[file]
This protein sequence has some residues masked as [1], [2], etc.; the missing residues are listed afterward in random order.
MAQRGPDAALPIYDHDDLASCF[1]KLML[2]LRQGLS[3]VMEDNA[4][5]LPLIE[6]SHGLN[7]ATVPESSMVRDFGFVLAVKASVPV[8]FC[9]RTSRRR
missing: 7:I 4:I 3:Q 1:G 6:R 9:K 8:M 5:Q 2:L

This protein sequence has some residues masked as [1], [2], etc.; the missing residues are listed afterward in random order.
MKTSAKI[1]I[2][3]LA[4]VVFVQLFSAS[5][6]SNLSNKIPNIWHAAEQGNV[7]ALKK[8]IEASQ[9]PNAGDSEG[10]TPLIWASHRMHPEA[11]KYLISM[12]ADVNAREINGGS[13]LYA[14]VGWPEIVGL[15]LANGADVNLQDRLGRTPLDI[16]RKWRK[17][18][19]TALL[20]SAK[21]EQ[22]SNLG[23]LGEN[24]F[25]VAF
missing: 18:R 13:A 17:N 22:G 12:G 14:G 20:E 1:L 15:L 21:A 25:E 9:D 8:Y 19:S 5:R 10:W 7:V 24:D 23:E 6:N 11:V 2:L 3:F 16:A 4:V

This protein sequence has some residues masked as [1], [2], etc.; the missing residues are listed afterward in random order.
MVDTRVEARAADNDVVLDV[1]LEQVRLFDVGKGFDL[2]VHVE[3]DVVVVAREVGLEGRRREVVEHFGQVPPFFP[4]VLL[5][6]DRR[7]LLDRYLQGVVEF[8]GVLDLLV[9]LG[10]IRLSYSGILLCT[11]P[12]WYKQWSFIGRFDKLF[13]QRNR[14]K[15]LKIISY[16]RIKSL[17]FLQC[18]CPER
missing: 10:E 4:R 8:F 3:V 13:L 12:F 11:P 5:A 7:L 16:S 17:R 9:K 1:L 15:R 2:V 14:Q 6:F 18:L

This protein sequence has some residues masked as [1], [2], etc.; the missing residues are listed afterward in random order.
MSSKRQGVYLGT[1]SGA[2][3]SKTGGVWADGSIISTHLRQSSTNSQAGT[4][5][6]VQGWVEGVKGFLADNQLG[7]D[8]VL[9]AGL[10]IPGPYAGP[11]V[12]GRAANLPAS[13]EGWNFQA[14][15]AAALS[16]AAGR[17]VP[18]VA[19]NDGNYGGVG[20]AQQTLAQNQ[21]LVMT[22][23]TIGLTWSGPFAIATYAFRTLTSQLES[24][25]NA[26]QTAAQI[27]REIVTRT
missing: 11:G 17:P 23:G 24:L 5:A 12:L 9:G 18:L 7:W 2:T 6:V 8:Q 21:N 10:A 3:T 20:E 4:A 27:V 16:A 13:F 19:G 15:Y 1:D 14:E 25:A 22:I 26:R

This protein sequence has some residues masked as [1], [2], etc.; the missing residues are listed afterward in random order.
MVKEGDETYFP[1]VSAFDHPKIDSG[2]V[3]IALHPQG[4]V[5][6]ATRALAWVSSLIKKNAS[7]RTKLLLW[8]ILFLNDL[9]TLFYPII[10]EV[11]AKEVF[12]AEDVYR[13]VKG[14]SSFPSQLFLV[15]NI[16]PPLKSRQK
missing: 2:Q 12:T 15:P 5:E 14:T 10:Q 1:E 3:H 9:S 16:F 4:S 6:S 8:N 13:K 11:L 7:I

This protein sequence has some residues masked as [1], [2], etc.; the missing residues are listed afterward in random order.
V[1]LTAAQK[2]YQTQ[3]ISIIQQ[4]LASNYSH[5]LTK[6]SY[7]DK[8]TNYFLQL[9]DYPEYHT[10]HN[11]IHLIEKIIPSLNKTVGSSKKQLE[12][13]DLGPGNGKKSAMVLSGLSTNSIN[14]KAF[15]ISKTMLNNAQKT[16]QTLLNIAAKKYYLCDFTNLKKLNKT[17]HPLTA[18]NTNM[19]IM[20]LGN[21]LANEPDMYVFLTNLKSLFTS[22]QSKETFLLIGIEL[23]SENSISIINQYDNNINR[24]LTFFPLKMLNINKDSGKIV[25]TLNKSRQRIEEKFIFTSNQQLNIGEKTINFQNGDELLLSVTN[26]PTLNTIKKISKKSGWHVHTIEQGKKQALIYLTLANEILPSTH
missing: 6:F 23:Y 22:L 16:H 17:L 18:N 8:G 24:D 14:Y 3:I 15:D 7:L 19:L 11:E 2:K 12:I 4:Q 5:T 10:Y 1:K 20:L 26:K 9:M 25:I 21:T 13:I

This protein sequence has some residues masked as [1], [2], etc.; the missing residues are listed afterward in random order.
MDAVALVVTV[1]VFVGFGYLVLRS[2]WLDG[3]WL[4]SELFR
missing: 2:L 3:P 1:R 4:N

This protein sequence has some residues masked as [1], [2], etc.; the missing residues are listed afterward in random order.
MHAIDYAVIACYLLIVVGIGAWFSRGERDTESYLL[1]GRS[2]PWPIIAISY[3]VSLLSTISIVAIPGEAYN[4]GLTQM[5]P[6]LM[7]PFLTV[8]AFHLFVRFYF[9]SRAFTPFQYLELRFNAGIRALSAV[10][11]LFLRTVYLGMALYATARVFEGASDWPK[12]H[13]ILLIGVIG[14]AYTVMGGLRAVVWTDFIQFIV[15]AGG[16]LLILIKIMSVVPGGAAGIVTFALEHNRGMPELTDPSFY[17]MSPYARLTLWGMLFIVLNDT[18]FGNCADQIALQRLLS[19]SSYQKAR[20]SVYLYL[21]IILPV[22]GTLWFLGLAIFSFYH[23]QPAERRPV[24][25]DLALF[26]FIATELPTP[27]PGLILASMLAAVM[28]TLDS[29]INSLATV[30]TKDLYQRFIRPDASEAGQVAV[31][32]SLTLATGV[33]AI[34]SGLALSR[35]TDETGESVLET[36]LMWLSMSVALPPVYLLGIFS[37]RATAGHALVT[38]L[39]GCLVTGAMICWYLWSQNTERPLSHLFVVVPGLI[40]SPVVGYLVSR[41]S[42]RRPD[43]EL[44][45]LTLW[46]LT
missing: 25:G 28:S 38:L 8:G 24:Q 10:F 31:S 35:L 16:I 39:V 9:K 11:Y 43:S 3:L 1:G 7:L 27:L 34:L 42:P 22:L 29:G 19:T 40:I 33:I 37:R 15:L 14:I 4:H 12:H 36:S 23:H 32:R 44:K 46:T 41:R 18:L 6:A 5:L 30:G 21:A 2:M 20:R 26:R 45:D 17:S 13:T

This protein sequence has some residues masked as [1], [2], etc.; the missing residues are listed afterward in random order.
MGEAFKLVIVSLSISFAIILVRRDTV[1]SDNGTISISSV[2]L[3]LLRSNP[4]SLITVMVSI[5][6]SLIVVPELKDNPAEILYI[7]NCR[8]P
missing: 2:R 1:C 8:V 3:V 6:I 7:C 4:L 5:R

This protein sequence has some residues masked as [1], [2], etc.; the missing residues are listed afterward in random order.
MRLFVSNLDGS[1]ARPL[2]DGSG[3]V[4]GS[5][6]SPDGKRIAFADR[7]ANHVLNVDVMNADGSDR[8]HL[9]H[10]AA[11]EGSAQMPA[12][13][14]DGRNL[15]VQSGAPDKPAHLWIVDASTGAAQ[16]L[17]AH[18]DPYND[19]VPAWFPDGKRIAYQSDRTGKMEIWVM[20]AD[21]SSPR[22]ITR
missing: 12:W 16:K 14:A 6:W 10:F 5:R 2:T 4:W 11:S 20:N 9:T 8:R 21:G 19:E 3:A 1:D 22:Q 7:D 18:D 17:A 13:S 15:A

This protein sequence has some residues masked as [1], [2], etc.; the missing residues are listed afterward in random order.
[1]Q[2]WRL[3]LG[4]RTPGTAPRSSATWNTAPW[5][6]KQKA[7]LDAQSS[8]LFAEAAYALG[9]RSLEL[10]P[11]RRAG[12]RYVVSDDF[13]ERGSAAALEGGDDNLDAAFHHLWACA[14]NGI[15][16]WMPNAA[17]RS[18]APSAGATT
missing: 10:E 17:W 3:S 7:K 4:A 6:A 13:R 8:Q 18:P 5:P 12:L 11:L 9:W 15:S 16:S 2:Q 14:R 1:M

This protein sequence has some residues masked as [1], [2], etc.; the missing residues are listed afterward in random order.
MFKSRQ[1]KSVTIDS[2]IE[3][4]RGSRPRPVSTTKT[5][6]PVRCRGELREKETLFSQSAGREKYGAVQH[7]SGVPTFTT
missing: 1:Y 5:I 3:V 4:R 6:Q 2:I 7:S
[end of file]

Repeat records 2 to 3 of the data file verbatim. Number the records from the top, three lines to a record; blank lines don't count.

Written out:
This protein sequence has some residues masked as [1], [2], etc.; the missing residues are listed afterward in random order.
MKTSAKI[1]I[2][3]LA[4]VVFVQLFSAS[5][6]SNLSNKIPNIWHAAEQGNV[7]ALKK[8]IEASQ[9]PNAGDSEG[10]TPLIWASHRMHPEA[11]KYLISM[12]ADVNAREINGGS[13]LYA[14]VGWPEIVGL[15]LANGADVNLQDRLGRTPLDI[16]RKWRK[17][18][19]TALL[20]SAK[21]EQ[22]SNLG[23]LGEN[24]F[25]VAF
missing: 18:R 13:A 17:N 22:G 12:G 14:G 20:E 1:L 15:L 21:A 25:E 9:D 8:Y 19:S 5:R 10:W 7:V 24:D 23:E 6:N 11:V 2:L 3:F 16:A 4:V

This protein sequence has some residues masked as [1], [2], etc.; the missing residues are listed afterward in random order.
MVDTRVEARAADNDVVLDV[1]LEQVRLFDVGKGFDL[2]VHVE[3]DVVVVAREVGLEGRRREVVEHFGQVPPFFP[4]VLL[5][6]DRR[7]LLDRYLQGVVEF[8]GVLDLLV[9]LG[10]IRLSYSGILLCT[11]P[12]WYKQWSFIGRFDKLF[13]QRNR[14]K[15]LKIISY[16]RIKSL[17]FLQC[18]CPER
missing: 10:E 4:R 8:F 3:V 13:L 12:F 11:P 5:A 7:L 16:S 17:R 9:K 1:L 15:R 2:V 14:Q 6:F 18:L